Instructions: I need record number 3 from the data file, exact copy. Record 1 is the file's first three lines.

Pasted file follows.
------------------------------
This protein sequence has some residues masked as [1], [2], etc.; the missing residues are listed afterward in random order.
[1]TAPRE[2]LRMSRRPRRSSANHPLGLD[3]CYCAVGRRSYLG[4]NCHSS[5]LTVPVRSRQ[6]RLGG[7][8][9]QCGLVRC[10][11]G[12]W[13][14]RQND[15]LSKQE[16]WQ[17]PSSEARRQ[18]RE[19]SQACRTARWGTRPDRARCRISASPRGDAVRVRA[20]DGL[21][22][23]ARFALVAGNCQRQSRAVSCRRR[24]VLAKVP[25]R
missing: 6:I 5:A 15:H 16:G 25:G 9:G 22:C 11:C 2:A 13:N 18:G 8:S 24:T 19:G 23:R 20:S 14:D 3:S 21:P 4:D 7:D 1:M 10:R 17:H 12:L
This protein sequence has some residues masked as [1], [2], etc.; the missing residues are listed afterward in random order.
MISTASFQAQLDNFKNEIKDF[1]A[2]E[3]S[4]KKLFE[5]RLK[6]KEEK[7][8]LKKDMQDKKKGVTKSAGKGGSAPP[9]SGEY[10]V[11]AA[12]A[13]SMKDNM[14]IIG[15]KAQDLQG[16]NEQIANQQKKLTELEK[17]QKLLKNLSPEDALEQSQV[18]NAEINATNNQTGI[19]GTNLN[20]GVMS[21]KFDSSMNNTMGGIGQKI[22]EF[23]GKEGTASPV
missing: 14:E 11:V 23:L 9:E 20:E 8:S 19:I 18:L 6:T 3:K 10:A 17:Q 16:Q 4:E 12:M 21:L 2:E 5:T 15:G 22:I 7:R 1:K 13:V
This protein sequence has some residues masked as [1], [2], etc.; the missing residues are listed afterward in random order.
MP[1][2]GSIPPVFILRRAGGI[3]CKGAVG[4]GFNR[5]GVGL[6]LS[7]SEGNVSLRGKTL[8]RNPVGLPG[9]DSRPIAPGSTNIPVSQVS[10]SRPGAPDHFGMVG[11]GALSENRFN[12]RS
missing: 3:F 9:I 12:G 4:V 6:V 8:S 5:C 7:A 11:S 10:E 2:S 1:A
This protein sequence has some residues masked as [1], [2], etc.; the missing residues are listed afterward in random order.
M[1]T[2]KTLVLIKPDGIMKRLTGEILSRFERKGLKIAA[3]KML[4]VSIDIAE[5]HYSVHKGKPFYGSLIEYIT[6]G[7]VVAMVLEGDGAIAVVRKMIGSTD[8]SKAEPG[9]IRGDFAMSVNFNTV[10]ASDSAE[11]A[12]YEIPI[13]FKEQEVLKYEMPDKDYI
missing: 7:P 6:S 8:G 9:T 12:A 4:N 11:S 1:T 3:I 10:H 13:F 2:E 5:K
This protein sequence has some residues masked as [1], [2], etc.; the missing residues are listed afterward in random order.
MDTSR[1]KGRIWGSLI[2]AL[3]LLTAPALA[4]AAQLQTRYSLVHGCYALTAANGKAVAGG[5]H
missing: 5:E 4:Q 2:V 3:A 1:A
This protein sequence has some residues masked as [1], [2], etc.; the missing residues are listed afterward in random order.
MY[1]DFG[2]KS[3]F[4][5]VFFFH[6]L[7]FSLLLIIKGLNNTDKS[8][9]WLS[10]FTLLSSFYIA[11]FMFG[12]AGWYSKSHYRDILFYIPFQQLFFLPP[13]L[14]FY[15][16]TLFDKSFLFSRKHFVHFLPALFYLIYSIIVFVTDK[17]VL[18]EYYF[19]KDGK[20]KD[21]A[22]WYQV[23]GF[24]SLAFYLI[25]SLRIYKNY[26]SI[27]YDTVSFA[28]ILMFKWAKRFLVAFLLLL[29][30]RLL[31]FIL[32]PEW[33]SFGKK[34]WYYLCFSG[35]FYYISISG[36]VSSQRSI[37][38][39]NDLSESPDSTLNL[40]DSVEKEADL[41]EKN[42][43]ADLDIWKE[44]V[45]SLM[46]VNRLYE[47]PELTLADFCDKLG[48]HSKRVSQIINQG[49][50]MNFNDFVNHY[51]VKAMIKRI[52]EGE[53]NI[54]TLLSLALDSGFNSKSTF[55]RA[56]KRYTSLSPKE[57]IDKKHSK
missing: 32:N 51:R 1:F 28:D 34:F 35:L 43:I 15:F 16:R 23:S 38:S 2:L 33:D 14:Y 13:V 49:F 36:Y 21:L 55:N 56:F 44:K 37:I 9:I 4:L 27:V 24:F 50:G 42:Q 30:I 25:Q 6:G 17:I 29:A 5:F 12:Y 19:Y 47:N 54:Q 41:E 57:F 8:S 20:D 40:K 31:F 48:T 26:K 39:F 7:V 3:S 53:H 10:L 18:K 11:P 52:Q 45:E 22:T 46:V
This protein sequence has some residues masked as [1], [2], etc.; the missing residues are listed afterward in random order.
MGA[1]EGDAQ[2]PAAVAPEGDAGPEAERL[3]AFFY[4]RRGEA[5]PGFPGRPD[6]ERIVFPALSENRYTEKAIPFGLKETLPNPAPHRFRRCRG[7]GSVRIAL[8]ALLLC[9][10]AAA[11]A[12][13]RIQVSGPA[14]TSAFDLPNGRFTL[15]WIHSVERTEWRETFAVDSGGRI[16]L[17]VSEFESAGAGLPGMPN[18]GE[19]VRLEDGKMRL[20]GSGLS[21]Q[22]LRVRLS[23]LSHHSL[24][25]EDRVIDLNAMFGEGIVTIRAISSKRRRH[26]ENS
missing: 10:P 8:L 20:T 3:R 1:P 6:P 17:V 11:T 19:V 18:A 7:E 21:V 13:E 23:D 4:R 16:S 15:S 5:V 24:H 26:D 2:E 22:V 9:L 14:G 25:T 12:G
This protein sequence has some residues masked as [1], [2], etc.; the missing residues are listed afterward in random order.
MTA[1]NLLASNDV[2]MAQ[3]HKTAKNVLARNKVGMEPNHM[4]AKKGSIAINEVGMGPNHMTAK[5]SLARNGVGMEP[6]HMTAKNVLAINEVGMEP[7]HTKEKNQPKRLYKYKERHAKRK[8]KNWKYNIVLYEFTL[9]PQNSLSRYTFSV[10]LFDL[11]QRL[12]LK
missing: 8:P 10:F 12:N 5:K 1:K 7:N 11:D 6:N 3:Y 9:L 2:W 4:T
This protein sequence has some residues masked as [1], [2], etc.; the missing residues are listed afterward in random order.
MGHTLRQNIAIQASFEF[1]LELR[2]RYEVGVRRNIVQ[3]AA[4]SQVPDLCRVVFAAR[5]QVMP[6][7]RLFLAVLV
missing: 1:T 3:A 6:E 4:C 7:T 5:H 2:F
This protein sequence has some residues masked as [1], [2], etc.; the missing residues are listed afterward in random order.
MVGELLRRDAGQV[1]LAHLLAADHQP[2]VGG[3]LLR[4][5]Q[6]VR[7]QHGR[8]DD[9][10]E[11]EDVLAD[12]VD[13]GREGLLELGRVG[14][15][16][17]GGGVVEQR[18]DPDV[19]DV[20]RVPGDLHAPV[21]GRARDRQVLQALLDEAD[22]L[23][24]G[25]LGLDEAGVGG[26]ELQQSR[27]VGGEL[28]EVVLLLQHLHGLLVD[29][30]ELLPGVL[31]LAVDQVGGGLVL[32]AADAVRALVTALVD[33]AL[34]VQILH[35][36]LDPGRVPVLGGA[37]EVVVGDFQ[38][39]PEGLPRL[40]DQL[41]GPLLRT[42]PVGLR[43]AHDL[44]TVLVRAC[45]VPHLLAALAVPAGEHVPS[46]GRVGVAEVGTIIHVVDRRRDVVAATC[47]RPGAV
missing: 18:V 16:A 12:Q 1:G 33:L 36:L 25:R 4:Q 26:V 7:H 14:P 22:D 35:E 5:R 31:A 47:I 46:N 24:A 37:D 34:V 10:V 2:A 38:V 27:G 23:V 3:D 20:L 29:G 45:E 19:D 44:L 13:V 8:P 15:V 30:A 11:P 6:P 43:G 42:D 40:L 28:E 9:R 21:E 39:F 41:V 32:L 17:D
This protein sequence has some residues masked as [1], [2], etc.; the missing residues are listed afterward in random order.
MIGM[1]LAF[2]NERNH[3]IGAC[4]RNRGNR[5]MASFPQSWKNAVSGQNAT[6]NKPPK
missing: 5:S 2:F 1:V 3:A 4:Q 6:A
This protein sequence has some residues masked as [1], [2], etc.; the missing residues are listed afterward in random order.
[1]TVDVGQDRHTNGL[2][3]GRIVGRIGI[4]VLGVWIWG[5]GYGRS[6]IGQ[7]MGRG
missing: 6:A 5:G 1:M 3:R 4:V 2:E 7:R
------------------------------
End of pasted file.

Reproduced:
This protein sequence has some residues masked as [1], [2], etc.; the missing residues are listed afterward in random order.
MP[1][2]GSIPPVFILRRAGGI[3]CKGAVG[4]GFNR[5]GVGL[6]LS[7]SEGNVSLRGKTL[8]RNPVGLPG[9]DSRPIAPGSTNIPVSQVS[10]SRPGAPDHFGMVG[11]GALSENRFN[12]RS
missing: 3:F 9:I 12:G 4:V 6:V 8:S 5:C 7:A 11:S 10:E 2:S 1:A